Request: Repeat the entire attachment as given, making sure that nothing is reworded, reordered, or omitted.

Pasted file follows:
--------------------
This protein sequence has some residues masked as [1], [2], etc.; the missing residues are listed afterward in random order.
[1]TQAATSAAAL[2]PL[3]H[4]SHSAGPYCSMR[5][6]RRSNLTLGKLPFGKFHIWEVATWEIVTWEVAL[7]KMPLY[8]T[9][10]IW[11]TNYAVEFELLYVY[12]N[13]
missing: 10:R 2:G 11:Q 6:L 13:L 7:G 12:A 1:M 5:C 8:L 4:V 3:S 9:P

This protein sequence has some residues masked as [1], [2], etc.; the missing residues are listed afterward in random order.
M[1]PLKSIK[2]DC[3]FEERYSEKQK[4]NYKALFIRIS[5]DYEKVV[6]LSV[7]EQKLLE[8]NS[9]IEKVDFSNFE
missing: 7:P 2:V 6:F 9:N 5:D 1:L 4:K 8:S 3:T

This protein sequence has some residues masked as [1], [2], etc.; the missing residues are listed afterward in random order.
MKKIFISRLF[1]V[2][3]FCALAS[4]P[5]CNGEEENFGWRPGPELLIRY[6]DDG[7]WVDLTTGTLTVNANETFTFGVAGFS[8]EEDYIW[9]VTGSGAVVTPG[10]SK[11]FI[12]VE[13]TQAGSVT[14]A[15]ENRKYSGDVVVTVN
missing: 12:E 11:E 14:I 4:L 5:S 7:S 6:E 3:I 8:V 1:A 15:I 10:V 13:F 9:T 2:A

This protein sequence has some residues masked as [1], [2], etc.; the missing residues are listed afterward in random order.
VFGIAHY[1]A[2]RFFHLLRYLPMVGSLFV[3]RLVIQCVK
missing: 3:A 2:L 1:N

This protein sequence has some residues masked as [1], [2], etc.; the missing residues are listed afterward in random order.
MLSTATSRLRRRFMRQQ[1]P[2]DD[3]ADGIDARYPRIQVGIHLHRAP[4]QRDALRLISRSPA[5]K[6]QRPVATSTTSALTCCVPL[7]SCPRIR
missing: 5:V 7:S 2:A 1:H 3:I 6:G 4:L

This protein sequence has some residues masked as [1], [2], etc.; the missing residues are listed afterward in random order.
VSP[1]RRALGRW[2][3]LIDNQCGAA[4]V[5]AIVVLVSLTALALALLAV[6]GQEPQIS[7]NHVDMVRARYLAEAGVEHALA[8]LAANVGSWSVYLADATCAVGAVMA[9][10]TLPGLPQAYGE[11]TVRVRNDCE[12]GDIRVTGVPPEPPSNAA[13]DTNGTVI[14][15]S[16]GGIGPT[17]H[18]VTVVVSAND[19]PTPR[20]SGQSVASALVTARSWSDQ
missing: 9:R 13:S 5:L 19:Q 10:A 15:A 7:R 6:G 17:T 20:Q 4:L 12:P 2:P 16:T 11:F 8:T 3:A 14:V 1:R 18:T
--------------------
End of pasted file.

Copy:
This protein sequence has some residues masked as [1], [2], etc.; the missing residues are listed afterward in random order.
[1]TQAATSAAAL[2]PL[3]H[4]SHSAGPYCSMR[5][6]RRSNLTLGKLPFGKFHIWEVATWEIVTWEVAL[7]KMPLY[8]T[9][10]IW[11]TNYAVEFELLYVY[12]N[13]
missing: 10:R 2:G 11:Q 6:L 13:L 7:G 12:A 1:M 5:C 8:L 4:V 3:S 9:P

This protein sequence has some residues masked as [1], [2], etc.; the missing residues are listed afterward in random order.
M[1]PLKSIK[2]DC[3]FEERYSEKQK[4]NYKALFIRIS[5]DYEKVV[6]LSV[7]EQKLLE[8]NS[9]IEKVDFSNFE
missing: 7:P 2:V 6:F 9:N 5:D 1:L 4:K 8:S 3:T

This protein sequence has some residues masked as [1], [2], etc.; the missing residues are listed afterward in random order.
MKKIFISRLF[1]V[2][3]FCALAS[4]P[5]CNGEEENFGWRPGPELLIRY[6]DDG[7]WVDLTTGTLTVNANETFTFGVAGFS[8]EEDYIW[9]VTGSGAVVTPG[10]SK[11]FI[12]VE[13]TQAGSVT[14]A[15]ENRKYSGDVVVTVN
missing: 12:E 11:E 14:I 4:L 5:S 7:S 6:E 3:I 8:V 1:A 15:I 10:V 13:F 9:T 2:A

This protein sequence has some residues masked as [1], [2], etc.; the missing residues are listed afterward in random order.
VFGIAHY[1]A[2]RFFHLLRYLPMVGSLFV[3]RLVIQCVK
missing: 3:A 2:L 1:N

This protein sequence has some residues masked as [1], [2], etc.; the missing residues are listed afterward in random order.
MLSTATSRLRRRFMRQQ[1]P[2]DD[3]ADGIDARYPRIQVGIHLHRAP[4]QRDALRLISRSPA[5]K[6]QRPVATSTTSALTCCVPL[7]SCPRIR
missing: 5:V 7:S 2:A 1:H 3:I 6:G 4:L

This protein sequence has some residues masked as [1], [2], etc.; the missing residues are listed afterward in random order.
VSP[1]RRALGRW[2][3]LIDNQCGAA[4]V[5]AIVVLVSLTALALALLAV[6]GQEPQIS[7]NHVDMVRARYLAEAGVEHALA[8]LAANVGSWSVYLADATCAVGAVMA[9][10]TLPGLPQAYGE[11]TVRVRNDCE[12]GDIRVTGVPPEPPSNAA[13]DTNGTVI[14][15]S[16]GGIGPT[17]H[18]VTVVVSAND[19]PTPR[20]SGQSVASALVTARSWSDQ
missing: 9:R 13:S 5:L 19:Q 10:A 15:A 7:R 6:G 17:T 20:Q 4:L 12:P 2:P 16:T 11:F 8:T 3:A 14:V 1:R 18:T